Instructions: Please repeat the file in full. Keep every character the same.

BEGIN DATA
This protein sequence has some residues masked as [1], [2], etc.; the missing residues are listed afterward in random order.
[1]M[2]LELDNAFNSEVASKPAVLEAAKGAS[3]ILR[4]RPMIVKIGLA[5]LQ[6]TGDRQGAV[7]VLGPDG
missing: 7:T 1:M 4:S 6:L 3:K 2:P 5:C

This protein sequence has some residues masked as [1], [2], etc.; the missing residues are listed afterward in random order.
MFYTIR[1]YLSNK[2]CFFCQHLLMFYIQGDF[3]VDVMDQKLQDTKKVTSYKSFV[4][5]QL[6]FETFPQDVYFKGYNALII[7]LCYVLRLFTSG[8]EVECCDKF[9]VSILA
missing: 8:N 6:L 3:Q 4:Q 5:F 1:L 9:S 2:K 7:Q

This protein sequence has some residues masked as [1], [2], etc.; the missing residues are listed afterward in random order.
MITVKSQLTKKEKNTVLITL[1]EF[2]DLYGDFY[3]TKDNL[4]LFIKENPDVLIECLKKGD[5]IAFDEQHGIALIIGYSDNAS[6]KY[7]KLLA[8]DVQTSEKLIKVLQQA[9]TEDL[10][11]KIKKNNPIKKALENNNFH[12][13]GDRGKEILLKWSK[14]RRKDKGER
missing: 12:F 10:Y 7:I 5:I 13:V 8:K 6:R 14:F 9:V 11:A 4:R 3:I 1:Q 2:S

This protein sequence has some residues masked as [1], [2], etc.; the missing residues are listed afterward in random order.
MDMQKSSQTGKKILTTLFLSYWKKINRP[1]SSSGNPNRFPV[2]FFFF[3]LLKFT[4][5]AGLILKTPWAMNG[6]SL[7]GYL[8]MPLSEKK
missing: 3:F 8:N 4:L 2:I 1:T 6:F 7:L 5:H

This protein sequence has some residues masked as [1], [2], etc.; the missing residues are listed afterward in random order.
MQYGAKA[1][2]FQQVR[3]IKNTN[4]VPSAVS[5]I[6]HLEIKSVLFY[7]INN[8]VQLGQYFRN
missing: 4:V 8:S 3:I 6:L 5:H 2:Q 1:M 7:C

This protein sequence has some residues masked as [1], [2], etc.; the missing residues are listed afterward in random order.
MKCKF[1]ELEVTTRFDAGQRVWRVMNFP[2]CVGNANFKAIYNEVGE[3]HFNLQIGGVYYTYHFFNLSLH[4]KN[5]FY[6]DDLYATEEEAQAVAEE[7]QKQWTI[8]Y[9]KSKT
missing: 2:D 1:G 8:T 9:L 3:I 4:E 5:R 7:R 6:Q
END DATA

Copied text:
This protein sequence has some residues masked as [1], [2], etc.; the missing residues are listed afterward in random order.
[1]M[2]LELDNAFNSEVASKPAVLEAAKGAS[3]ILR[4]RPMIVKIGLA[5]LQ[6]TGDRQGAV[7]VLGPDG
missing: 7:T 1:M 4:S 6:L 3:K 2:P 5:C

This protein sequence has some residues masked as [1], [2], etc.; the missing residues are listed afterward in random order.
MFYTIR[1]YLSNK[2]CFFCQHLLMFYIQGDF[3]VDVMDQKLQDTKKVTSYKSFV[4][5]QL[6]FETFPQDVYFKGYNALII[7]LCYVLRLFTSG[8]EVECCDKF[9]VSILA
missing: 8:N 6:L 3:Q 4:Q 5:F 1:L 9:S 2:K 7:Q

This protein sequence has some residues masked as [1], [2], etc.; the missing residues are listed afterward in random order.
MITVKSQLTKKEKNTVLITL[1]EF[2]DLYGDFY[3]TKDNL[4]LFIKENPDVLIECLKKGD[5]IAFDEQHGIALIIGYSDNAS[6]KY[7]KLLA[8]DVQTSEKLIKVLQQA[9]TEDL[10][11]KIKKNNPIKKALENNNFH[12][13]GDRGKEILLKWSK[14]RRKDKGER
missing: 12:F 10:Y 7:I 5:I 13:V 8:K 6:R 14:F 9:V 11:A 4:R 3:I 1:Q 2:S

This protein sequence has some residues masked as [1], [2], etc.; the missing residues are listed afterward in random order.
MDMQKSSQTGKKILTTLFLSYWKKINRP[1]SSSGNPNRFPV[2]FFFF[3]LLKFT[4][5]AGLILKTPWAMNG[6]SL[7]GYL[8]MPLSEKK
missing: 3:F 8:N 4:L 2:I 1:T 6:F 7:L 5:H

This protein sequence has some residues masked as [1], [2], etc.; the missing residues are listed afterward in random order.
MQYGAKA[1][2]FQQVR[3]IKNTN[4]VPSAVS[5]I[6]HLEIKSVLFY[7]INN[8]VQLGQYFRN
missing: 4:V 8:S 3:I 6:L 5:H 2:Q 1:M 7:C

This protein sequence has some residues masked as [1], [2], etc.; the missing residues are listed afterward in random order.
MKCKF[1]ELEVTTRFDAGQRVWRVMNFP[2]CVGNANFKAIYNEVGE[3]HFNLQIGGVYYTYHFFNLSLH[4]KN[5]FY[6]DDLYATEEEAQAVAEE[7]QKQWTI[8]Y[9]KSKT
missing: 2:D 1:G 8:T 9:L 3:I 4:E 5:R 7:R 6:Q